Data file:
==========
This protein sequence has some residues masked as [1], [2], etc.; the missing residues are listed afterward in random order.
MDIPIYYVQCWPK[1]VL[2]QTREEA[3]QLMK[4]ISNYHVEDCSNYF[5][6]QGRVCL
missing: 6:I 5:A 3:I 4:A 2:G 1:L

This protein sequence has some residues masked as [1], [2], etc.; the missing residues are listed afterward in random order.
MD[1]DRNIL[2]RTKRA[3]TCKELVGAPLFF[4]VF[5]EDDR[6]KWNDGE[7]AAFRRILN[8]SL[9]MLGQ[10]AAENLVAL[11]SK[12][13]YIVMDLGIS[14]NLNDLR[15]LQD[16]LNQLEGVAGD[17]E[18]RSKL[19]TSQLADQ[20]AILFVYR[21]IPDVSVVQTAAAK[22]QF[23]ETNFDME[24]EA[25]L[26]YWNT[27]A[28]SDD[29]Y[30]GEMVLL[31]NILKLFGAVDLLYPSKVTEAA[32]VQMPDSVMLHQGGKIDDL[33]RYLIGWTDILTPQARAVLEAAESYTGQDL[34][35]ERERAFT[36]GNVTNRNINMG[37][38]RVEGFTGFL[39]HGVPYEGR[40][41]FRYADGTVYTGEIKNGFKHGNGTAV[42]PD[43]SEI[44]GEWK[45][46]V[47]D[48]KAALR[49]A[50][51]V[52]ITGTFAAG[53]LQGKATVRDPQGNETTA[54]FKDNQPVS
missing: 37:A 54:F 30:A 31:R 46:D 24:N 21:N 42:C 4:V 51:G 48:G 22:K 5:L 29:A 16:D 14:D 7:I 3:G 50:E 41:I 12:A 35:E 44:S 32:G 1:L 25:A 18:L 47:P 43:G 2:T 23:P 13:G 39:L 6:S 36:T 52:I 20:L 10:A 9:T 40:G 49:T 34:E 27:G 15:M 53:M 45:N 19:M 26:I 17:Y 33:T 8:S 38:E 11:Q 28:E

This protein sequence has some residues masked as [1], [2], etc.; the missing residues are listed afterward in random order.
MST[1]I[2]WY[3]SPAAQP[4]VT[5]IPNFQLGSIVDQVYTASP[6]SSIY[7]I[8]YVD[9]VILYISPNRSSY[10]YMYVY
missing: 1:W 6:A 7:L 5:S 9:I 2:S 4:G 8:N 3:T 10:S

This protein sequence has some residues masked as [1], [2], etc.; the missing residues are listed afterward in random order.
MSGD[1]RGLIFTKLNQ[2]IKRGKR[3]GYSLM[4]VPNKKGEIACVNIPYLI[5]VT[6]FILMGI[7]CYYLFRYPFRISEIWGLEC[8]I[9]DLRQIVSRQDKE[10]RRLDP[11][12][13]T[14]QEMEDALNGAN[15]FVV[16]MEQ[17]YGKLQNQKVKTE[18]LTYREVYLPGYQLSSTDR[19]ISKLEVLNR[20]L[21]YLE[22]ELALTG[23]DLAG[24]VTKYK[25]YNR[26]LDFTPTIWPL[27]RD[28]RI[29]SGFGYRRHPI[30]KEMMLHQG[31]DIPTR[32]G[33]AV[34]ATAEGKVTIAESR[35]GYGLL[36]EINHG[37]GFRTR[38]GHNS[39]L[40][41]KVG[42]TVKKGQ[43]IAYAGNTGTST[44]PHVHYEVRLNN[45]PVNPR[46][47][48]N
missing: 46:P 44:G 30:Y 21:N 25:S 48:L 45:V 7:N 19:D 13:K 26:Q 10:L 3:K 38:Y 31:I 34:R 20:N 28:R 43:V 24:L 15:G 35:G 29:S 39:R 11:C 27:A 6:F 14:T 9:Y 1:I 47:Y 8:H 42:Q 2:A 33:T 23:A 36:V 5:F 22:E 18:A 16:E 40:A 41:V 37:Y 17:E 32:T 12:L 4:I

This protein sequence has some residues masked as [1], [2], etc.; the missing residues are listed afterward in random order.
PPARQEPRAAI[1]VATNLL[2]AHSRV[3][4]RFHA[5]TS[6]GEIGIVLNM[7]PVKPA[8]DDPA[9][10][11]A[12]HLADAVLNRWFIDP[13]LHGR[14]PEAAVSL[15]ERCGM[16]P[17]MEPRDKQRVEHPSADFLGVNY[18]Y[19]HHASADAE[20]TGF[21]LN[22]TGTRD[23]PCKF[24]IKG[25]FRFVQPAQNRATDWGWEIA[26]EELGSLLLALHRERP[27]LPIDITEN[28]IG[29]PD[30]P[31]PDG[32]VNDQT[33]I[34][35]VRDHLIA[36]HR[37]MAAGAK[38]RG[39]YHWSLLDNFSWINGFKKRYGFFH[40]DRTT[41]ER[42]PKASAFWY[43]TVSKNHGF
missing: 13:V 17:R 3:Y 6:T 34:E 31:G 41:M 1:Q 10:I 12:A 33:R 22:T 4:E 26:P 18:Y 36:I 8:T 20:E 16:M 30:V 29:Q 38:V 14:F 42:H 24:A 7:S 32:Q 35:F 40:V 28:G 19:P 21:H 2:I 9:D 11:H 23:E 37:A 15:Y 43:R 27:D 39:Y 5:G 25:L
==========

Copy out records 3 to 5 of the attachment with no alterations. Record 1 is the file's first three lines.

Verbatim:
This protein sequence has some residues masked as [1], [2], etc.; the missing residues are listed afterward in random order.
MST[1]I[2]WY[3]SPAAQP[4]VT[5]IPNFQLGSIVDQVYTASP[6]SSIY[7]I[8]YVD[9]VILYISPNRSSY[10]YMYVY
missing: 1:W 6:A 7:L 5:S 9:I 2:S 4:G 8:N 3:T 10:S

This protein sequence has some residues masked as [1], [2], etc.; the missing residues are listed afterward in random order.
MSGD[1]RGLIFTKLNQ[2]IKRGKR[3]GYSLM[4]VPNKKGEIACVNIPYLI[5]VT[6]FILMGI[7]CYYLFRYPFRISEIWGLEC[8]I[9]DLRQIVSRQDKE[10]RRLDP[11][12][13]T[14]QEMEDALNGAN[15]FVV[16]MEQ[17]YGKLQNQKVKTE[18]LTYREVYLPGYQLSSTDR[19]ISKLEVLNR[20]L[21]YLE[22]ELALTG[23]DLAG[24]VTKYK[25]YNR[26]LDFTPTIWPL[27]RD[28]RI[29]SGFGYRRHPI[30]KEMMLHQG[31]DIPTR[32]G[33]AV[34]ATAEGKVTIAESR[35]GYGLL[36]EINHG[37]GFRTR[38]GHNS[39]L[40][41]KVG[42]TVKKGQ[43]IAYAGNTGTST[44]PHVHYEVRLNN[45]PVNPR[46][47][48]N
missing: 46:P 44:G 30:Y 21:N 25:S 48:L 45:V 7:N 19:D 13:K 26:Q 10:L 3:K 38:Y 31:I 34:R 20:N 28:R 43:V 24:L 15:G 35:G 29:S 39:R 11:C 27:A 6:F 14:T 9:Y 1:I 47:Y 8:H 42:Q 2:A 33:T 23:A 36:V 5:F 22:E 18:A 16:E 40:A 41:V 37:Y 17:E 32:T 12:L 4:I

This protein sequence has some residues masked as [1], [2], etc.; the missing residues are listed afterward in random order.
PPARQEPRAAI[1]VATNLL[2]AHSRV[3][4]RFHA[5]TS[6]GEIGIVLNM[7]PVKPA[8]DDPA[9][10][11]A[12]HLADAVLNRWFIDP[13]LHGR[14]PEAAVSL[15]ERCGM[16]P[17]MEPRDKQRVEHPSADFLGVNY[18]Y[19]HHASADAE[20]TGF[21]LN[22]TGTRD[23]PCKF[24]IKG[25]FRFVQPAQNRATDWGWEIA[26]EELGSLLLALHRERP[27]LPIDITEN[28]IG[29]PD[30]P[31]PDG[32]VNDQT[33]I[34][35]VRDHLIA[36]HR[37]MAAGAK[38]RG[39]YHWSLLDNFSWINGFKKRYGFFH[40]DRTT[41]ER[42]PKASAFWY[43]TVSKNHGF
missing: 13:V 17:R 3:Y 6:T 34:E 31:G 41:M 1:Q 10:I 12:A 33:R 22:T 4:E 26:P 18:Y 36:I 8:T 20:E 16:M 30:V 29:Q 38:V 14:F 42:H 24:A 7:S 32:Q 35:F 40:V 28:G 19:P 21:H 2:I 9:D 11:H 23:E 37:A 15:Y 43:R 27:D 39:Y 5:G 25:L